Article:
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5G smartphone penetration to reach tipping point in 2025

As consumers adopt 5G smartphones to take advantage of high speeds and reduced latency of next-gen networks, hardware suppliers will need to build out new device capabilities to encourage consumers to upgrade regularly and avoid churn

A plethora of recent research has predicted continued and rapid growth for next-generation mobile networks across multiple industry areas, and now a study from Juniper Research is forecasting a corresponding boom in 5G‑compatible devices which will gain a majority share of smartphone sales revenue by 2025.

This means 5G smartphone revenue could reach $337bn by 2025, said the 5G Smartphones: Trends, regional analysis and market forecasts 2021-2026 report, up from $108bn in 2021.

The study predicted that successful handset suppliers would be those whose products include radios that are able to process large bandwidths and ultra-low latency to ensure that handset users are able to use cloud computing services efficiently, while remaining price competitive.

Drilling deeper, Juniper anticipated that increasing the availability of lower-tier 5G smartphones was a key driving force that has been and will be crucial to propagate 5G handset adoption in emerging markets. To that end, it said that by 2025, global Android smartphone prices would be 65% lower than global iOS smartphone prices.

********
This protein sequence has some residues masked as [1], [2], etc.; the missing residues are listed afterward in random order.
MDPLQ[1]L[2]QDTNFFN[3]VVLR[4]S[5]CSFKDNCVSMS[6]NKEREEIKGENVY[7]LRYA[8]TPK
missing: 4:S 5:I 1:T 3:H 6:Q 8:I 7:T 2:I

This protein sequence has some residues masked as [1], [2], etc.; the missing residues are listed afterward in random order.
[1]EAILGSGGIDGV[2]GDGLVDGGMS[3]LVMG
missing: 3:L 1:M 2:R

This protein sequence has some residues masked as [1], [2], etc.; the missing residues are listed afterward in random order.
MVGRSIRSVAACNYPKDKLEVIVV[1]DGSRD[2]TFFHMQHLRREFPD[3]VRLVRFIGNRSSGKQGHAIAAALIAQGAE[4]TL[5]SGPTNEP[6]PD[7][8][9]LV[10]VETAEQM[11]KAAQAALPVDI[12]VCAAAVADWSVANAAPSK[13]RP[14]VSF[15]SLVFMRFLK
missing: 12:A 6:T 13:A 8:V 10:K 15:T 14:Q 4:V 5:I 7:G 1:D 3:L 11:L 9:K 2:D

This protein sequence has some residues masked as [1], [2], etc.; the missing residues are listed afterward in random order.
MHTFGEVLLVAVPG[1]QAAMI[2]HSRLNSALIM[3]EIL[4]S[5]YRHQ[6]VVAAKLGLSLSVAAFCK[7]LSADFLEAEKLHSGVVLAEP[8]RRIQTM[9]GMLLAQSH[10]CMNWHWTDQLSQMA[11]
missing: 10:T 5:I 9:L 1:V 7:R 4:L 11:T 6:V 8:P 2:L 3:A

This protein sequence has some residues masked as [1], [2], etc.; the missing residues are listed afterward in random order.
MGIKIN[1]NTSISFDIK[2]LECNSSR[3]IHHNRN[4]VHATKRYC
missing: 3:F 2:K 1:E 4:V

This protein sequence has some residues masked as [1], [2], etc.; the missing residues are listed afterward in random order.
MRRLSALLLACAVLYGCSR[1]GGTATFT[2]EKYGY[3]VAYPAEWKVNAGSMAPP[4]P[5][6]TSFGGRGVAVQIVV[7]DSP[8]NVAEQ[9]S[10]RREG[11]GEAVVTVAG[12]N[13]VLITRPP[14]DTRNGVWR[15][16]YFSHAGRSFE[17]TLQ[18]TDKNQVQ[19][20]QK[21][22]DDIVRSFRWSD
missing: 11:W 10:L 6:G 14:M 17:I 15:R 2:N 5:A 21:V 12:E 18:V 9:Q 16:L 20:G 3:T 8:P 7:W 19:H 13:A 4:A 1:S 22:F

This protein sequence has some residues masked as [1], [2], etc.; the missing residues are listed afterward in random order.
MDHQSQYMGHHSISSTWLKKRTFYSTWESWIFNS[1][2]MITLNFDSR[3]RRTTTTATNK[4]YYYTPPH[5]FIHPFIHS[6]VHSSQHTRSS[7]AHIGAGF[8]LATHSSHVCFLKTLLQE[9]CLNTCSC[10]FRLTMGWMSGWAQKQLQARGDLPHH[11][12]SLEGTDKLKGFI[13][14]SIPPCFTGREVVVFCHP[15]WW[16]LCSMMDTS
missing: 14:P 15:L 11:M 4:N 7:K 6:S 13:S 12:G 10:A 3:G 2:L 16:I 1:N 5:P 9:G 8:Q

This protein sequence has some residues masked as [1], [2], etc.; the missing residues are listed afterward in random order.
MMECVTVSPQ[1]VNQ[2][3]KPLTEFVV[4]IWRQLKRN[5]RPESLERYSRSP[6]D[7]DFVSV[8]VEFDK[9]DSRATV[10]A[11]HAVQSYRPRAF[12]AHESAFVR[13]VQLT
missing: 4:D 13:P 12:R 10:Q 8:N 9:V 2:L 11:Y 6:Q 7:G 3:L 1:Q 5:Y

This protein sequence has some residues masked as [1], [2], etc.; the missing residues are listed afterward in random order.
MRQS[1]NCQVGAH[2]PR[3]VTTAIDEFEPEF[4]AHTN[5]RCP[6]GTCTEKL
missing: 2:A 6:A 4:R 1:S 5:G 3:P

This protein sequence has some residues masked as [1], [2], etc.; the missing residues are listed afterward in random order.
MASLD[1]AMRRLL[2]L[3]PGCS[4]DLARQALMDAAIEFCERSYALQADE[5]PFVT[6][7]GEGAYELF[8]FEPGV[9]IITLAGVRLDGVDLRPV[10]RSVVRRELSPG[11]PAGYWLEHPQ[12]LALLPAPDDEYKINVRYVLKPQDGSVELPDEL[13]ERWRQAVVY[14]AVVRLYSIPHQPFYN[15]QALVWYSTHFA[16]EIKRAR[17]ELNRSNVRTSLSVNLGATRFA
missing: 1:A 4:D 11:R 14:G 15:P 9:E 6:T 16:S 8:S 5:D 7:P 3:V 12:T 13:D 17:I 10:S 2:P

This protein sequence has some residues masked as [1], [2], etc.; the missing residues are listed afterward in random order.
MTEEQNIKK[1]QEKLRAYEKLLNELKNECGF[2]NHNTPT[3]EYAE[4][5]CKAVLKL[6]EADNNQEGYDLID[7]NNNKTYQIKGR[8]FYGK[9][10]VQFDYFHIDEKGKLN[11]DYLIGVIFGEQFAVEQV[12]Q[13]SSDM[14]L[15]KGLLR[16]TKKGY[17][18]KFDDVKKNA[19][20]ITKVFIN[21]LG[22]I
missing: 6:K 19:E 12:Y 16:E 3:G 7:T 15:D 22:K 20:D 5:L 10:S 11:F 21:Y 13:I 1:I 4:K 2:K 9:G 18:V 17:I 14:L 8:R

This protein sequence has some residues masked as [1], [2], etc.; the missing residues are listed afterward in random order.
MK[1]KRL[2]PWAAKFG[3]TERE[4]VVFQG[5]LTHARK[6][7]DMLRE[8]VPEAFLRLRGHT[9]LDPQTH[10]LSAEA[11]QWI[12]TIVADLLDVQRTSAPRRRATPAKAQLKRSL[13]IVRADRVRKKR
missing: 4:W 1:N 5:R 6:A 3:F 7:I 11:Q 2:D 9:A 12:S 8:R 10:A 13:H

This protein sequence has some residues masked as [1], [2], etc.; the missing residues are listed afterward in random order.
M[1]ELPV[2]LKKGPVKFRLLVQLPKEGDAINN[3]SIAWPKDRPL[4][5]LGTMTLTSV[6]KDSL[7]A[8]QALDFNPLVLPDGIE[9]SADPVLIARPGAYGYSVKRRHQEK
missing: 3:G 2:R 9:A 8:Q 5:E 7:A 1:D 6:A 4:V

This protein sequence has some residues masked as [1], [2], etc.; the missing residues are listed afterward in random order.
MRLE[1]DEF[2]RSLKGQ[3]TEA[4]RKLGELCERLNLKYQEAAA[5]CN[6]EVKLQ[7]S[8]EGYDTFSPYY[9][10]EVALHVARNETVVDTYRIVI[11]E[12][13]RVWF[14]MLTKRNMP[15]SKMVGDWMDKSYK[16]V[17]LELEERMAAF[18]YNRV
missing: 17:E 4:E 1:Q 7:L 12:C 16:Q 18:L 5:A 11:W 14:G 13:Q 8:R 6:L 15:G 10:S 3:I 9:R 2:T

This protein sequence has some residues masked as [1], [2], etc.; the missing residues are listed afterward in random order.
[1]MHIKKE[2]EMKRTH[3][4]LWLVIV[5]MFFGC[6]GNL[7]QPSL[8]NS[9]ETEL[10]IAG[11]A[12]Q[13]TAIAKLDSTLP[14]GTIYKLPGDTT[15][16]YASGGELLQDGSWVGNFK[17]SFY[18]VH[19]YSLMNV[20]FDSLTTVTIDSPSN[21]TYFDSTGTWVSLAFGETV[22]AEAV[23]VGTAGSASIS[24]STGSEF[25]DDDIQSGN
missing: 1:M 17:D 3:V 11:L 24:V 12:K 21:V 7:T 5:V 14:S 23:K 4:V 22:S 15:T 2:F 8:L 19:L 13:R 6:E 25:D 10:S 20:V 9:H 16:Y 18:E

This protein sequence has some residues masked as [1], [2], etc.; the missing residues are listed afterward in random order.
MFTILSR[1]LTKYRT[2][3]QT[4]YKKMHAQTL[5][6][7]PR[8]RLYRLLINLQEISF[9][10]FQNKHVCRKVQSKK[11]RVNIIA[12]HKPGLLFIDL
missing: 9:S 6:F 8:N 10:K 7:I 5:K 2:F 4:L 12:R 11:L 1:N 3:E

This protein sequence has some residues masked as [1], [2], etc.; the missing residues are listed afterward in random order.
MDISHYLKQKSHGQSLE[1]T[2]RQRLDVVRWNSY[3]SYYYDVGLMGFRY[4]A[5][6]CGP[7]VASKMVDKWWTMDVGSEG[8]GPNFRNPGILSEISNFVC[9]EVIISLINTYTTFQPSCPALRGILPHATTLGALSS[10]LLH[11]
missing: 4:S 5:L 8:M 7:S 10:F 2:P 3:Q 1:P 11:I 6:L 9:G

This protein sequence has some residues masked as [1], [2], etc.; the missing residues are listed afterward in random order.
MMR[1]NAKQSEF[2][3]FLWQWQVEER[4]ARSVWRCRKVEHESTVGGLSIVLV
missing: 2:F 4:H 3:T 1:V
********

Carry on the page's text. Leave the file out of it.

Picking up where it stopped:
It predicted that this lower average cost would lead to Android dominating 5G handset markets in regions such as Latin America, but by contrast, the enduring popularity of iOS devices in developed markets would make 40% of global 5G smartphone revenue attributable to North America and Europe by 2025.

Going forward, Juniper urged mobile handset makers to ensure hardware maximised the benefits of future mobile cloud computing solutions. It emphasised how mobile cloud computing enables service providers to offload intensive tasks to the cloud, freeing on-device resources for essential handset processes.

It also cautioned that long-term 5G smartphone shipment revenue would be limited by impending “right-to-repair” legislation in North America and Europe, as more handset users choose to repair older models rather than upgrade to newer generation devices.

Commenting on the findings of the study, Juniper report author Adam Wears said: “The effect of these [market forces] will not be felt initially, as consumers adopt 5G smartphones to leverage the high speeds and reduced latency of 5G networks. Hardware vendors must use this opportunity to build out new device capabilities to encourage consumers to continue regularly upgrading and avoid churn to competitors.”

The Juniper study is the latest in a line of predictions showing the impact 5G is already having on smartphone users worldwide. A study from Ericsson in May 2021 highlighted changing smartphone usage behaviour. One of these – and a detail that has been reported by other sources showing how remote workers have increasingly depended on their phones for connectivity – is that as many as one-fifth of 5G users are already reducing Wi-Fi use on their phones indoors because of the benefits of 5G mobile connectivity.

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